“I think he's sort of in his element in the House of Commons, because he's found an environment in which there are people with power who aren't particularly scrupulous. There's a lot of infighting, there are gangs, there are wars, and his ability to speak and control and strategise is really useful. And it's not beyond reality. Mussolini started out as the head of a razor gang and he became Prime Minister of Italy.”
Up until now, it's been Ada who seems to be the politically-minded one on the family, is she involved in Tommy's new career?
“Yes, she's working with Tommy now. It's an interesting one, because she's fully aware that Tommy is doing this, originally, for the wrong reasons, and it's almost like 'if you meant it, you'd be dangerous', because he's a very good speaker, he's hugely popular in Birmingham, and he's suddenly got that influence of power which is what attracts other people o try and get his support. And Ada is there with him.
“At the moment, everything is for personal gain, but what I want to do is pull off the trick where, gradually, his lies become true. He's opened charitable institutions and, eventually, that's what he wants to do, so the fiction becomes real as he matures.”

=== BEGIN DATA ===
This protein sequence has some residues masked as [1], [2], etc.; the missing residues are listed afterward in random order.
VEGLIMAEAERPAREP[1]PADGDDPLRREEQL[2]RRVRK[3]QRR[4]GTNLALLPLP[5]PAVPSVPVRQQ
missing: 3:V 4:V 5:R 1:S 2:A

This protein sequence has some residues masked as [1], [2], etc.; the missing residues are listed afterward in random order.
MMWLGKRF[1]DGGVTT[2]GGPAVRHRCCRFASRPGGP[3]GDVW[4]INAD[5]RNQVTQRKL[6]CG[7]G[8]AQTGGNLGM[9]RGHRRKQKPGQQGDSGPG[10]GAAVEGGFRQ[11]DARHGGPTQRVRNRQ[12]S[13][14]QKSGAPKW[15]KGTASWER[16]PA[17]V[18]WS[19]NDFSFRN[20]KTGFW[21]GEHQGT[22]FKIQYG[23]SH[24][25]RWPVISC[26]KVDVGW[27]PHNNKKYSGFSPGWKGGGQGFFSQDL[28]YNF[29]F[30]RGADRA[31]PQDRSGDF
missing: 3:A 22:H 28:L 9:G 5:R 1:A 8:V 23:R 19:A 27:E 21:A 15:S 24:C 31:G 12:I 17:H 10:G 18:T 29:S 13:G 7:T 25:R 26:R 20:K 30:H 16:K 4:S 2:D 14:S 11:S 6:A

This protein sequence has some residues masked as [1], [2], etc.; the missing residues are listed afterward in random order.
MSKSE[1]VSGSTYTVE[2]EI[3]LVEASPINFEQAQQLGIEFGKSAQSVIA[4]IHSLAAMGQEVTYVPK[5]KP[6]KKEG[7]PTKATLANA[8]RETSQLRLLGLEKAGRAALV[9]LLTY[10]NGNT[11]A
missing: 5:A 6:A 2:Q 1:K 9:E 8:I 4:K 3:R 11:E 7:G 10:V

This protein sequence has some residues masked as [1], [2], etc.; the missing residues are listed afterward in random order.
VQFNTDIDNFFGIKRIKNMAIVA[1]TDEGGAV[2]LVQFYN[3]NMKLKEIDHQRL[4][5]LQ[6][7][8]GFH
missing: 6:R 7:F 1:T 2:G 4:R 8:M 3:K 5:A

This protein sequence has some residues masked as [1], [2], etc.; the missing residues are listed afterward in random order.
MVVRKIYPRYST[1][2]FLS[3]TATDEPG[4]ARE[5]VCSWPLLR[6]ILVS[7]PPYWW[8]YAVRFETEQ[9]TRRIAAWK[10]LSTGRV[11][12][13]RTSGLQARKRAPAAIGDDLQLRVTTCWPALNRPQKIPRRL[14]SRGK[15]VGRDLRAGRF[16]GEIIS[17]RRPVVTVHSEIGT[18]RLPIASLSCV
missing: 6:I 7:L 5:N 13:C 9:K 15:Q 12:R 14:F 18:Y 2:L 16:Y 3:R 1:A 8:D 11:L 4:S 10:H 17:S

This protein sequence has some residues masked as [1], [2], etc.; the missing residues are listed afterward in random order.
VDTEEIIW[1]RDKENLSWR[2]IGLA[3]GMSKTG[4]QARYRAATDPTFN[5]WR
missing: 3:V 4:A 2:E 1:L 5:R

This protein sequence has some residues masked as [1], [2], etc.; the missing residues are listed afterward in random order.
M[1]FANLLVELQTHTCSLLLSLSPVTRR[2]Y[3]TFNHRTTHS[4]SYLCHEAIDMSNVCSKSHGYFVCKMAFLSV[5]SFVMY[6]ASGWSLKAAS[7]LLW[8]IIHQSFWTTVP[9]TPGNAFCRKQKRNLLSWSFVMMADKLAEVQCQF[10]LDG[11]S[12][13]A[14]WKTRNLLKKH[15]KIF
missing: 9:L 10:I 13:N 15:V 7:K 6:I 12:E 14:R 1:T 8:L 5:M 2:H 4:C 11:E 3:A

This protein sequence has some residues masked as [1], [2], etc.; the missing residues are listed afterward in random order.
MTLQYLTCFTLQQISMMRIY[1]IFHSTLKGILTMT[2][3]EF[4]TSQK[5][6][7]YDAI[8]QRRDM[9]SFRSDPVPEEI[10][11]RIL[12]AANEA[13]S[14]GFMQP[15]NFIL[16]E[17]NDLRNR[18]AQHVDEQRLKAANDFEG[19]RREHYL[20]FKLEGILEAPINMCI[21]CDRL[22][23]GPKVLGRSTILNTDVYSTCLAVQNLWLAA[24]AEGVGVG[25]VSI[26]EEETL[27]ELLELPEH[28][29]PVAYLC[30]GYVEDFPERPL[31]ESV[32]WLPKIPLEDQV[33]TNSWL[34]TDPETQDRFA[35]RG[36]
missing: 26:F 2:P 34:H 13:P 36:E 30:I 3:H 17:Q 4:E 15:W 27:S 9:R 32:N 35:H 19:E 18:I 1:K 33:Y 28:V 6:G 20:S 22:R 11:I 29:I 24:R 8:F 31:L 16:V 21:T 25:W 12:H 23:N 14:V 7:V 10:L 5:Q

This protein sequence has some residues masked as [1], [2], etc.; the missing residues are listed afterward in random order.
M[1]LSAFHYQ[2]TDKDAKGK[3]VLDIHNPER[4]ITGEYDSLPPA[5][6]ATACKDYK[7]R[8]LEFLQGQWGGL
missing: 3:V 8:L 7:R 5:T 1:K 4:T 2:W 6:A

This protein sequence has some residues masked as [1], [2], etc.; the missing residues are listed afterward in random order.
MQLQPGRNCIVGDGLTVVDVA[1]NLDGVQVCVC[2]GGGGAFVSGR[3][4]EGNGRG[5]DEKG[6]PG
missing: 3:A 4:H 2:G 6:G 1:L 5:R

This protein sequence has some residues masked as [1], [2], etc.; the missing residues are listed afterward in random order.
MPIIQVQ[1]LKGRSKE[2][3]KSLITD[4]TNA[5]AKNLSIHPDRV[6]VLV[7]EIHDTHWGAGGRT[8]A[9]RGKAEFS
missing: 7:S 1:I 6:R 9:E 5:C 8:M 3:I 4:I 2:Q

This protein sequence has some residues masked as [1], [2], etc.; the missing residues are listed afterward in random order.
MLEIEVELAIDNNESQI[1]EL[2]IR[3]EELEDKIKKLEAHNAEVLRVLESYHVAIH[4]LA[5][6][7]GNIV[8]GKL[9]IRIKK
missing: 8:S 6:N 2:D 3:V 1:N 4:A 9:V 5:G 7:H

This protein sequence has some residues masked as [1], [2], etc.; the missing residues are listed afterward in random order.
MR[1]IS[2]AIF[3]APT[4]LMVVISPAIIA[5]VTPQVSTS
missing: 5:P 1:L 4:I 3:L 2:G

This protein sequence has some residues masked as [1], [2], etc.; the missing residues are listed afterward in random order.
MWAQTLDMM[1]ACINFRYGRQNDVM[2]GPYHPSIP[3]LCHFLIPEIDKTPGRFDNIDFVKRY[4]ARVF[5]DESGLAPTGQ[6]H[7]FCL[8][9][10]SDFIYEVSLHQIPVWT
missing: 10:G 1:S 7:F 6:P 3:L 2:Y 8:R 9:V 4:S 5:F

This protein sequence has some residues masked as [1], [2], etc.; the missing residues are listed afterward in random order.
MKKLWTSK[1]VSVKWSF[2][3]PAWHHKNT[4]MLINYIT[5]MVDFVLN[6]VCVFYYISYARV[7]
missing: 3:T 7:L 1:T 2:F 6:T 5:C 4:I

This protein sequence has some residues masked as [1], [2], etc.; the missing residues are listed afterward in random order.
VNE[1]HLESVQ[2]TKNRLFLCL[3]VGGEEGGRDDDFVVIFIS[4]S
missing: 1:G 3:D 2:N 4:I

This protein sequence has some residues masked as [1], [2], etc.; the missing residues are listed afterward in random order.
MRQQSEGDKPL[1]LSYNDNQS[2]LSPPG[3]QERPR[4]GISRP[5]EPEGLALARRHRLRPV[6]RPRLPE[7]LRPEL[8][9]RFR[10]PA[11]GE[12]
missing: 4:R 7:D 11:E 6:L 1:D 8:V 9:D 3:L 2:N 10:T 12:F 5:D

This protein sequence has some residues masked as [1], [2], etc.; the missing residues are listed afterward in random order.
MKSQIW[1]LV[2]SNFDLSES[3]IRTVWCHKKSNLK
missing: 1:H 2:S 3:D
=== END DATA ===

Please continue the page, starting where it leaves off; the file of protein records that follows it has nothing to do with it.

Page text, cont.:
How will we see the family dynamics change after John's death? Are we going to see the likes of Michael and Finn stepping up to fill his shoes?
“Yeah, we'll see Finn coming in and a couple of other characters too. What I want to do is bring through the next generation.”
It sounds like the way you write is quite fluid, do you even have an outline for each season?
“No, not at all. What I've started to do is start with a date when something happened and think: 'how would that affect them?' So you've got something to start with and you start writing the scene where it affects them, and then what's the next effect? What's the consequence? In the way that history affects all of us, we get hit by something that's happened and then we deal with it in our own way. So that's how I try and do it, rather than sit down and plan a plot, I try and take it from what happened.”
Where do you look for this stuff? History books? Newspapers?